The constant harping to "be careful" is making our children afraid of everything.
This week I sent one of my children off to college and my other two off to high school. If the news is any indication of the state of the world, I should probably be terrified to death. Should I have warned my children to watch out for rapists, murderers, machine-gun-toting high school terrorists, thieves, cheaters, drunk drivers, drug pushers, and the like? Well, I didn't because I don't want my children to spend their lives in fear. Yes, all of those bad things have happened in the world and I realize they can feasibly happen where my children attend school, too. Yet, if you read the numbers carefully, my kids probably have a better chance of winning the lottery than they do of becoming a victim of some random violent crime.
Periodically, I will sit at the park and listen to parents talking to their young children and this is what I hear, "Be careful, you could fall." "Don't touch that; it has germs." "Stranger danger! Don't say hi to that man, he could be dangerous." (This when it was the father of another child at the playground.) This constant fear-based talk isn't limited to the playground, it is alive and well in elementary schools where parents are giving fourth-graders kid-size ulcers with doom-and-gloom warnings like, "Don't get a bad grade or you'll never get a good job or get into an Ivy Leauge school and you'll be a failure in life."
College campuses are even more intense, with helicopter parents saying: "I’m calling your RA because your room is too cold." "I'm calling your professor for an extension on your paper because you need your sleep." What's next, calling the President of the university to complain about the lack of kale cookies in the cafeteria? Is it any wonder that so many college kids have been branded "teacups" because they crack so easily under any pressure?
Yes, absolutely, it is our job as parents to keep our children safe, to warn them about reasonable dangers, and to advise them about good decision making that will help keep them safe. But, it is not our job to teach our children to be terrified of the world. Perhaps you live in a community with a higher crime rate and you do need to instill a sense of street smarts and caution in your kids (which areas to avoid and whom they may take rides from) but let's be honest, the greatest real threat most of our kids face in a day is whether or not they're wearing enough sunscreen. So why do we contantly bombard them with an onslaught of warnings about every slightly possible yet highly unlikely misery that could come their way?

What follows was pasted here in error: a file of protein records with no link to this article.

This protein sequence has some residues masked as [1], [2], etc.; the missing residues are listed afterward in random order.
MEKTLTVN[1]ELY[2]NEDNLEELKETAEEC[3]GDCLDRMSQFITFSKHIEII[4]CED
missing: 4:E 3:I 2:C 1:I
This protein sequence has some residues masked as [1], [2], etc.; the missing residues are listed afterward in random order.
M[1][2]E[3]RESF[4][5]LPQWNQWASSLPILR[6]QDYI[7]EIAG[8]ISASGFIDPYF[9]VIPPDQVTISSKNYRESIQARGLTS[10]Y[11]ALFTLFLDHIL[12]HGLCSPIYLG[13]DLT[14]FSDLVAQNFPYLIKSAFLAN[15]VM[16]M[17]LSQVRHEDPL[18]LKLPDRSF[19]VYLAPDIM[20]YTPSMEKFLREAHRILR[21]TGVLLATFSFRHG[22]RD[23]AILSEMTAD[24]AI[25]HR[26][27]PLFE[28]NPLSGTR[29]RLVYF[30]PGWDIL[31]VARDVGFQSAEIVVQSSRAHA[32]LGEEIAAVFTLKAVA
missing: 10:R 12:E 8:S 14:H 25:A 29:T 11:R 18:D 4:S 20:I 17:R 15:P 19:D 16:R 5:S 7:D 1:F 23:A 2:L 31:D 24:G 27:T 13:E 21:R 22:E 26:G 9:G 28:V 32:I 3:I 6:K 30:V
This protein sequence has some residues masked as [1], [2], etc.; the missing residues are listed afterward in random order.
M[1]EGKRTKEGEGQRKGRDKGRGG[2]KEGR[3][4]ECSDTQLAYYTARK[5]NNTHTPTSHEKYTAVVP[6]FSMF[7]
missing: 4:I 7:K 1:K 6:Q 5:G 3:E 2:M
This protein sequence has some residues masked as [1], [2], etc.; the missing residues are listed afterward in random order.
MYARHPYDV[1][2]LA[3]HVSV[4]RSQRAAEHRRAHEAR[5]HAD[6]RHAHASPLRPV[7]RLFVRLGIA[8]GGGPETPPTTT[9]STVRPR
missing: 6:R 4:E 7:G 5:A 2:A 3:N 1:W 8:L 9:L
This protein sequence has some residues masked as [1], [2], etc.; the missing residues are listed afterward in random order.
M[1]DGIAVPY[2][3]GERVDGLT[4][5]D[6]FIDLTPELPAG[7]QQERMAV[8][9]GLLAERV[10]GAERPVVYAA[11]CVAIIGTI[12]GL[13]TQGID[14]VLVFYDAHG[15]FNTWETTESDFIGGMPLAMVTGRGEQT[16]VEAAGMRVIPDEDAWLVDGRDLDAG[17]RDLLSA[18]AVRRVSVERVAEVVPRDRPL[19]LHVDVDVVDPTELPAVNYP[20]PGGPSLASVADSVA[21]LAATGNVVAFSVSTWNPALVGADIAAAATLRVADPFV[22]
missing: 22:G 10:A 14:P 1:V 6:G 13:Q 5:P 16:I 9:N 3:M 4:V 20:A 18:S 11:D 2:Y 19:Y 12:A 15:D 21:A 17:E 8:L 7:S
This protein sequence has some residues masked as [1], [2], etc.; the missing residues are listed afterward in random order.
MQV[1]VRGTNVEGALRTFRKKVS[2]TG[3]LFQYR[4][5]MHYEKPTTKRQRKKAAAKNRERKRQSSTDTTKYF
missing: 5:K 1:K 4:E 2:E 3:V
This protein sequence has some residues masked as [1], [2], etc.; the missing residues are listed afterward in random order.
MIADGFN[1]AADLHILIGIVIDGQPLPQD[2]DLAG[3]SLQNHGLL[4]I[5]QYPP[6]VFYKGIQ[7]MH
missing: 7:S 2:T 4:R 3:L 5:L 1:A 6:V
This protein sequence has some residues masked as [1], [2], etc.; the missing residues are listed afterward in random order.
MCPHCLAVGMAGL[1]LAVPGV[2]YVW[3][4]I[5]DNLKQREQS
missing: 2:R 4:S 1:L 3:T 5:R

I believe our real job is to teach our children to not be so fearful.
Squarely facing and then overcoming fear is one of the greatest strengths that any well-adjusted adult can master. Asking for that raise, speaking up in a meeting, taking the leap to change jobs, creating healthy love relationships, and parenting even the most difficult child are all real life challenges that require us to step out of our comfort zones straight into our fears in order to successfully move ahead. Why is it that we are seeing so many young adults struggling with this? Could it be that our constant harping to "be careful" has programmed our children to be afraid of almost everything? Are we actually teaching them to be paralyzed with fear vs. just reasonably cautious? And if so, is that really what we want for our children?
Learning to take calculated risks with confidence is an essential life skill. But if you're scared of the world, will you challenge yourself, look for new opportunities, or risk meeting new people? No! Fear will keep you stuck and stagnant. A terrified mindset makes human beings paranoid, pessimistic and gives them a permission slip to continually play small. However, children who grow up learning to manage their fears will be healthy risk-takers. They will evolve to seek challenges, try new things, and push themselves in ways that others might not (ahem, those are called future innovators, Mom and Dad).
As parents, we desperately want to keep our children safe. Of course, we do! Our children are precious to us. But we also want to help our children thrive and become successful in life. Perhaps in doing so much the former we're accidently robbing them of the thriving part. If we keep our kids too safe and too scared, we are actually stunting their growth emotionally and intellectually. We become the barrier that limits their success, kills their confidence, and undermines their ability to become contributing members of adult society.
So, yes, Mom. Yes, Dad. The world can be a scary place, but it can also be wonderful and exciting! And by teaching our children to be constantly terrified, we're missing the chance to teach them the most valuable lessons: how to handle themselves with self-confidence, self-sufficiency, and how to embrace and savor all of the joy and excitement that comes with diving in and living a full life. It's time to put our fear aside and put our children first. The next time you are about to say, "Be careful" to your children, maybe instead try, "You can do it. I have faith in you. I'm here if you need me." And then, let go and let them fly.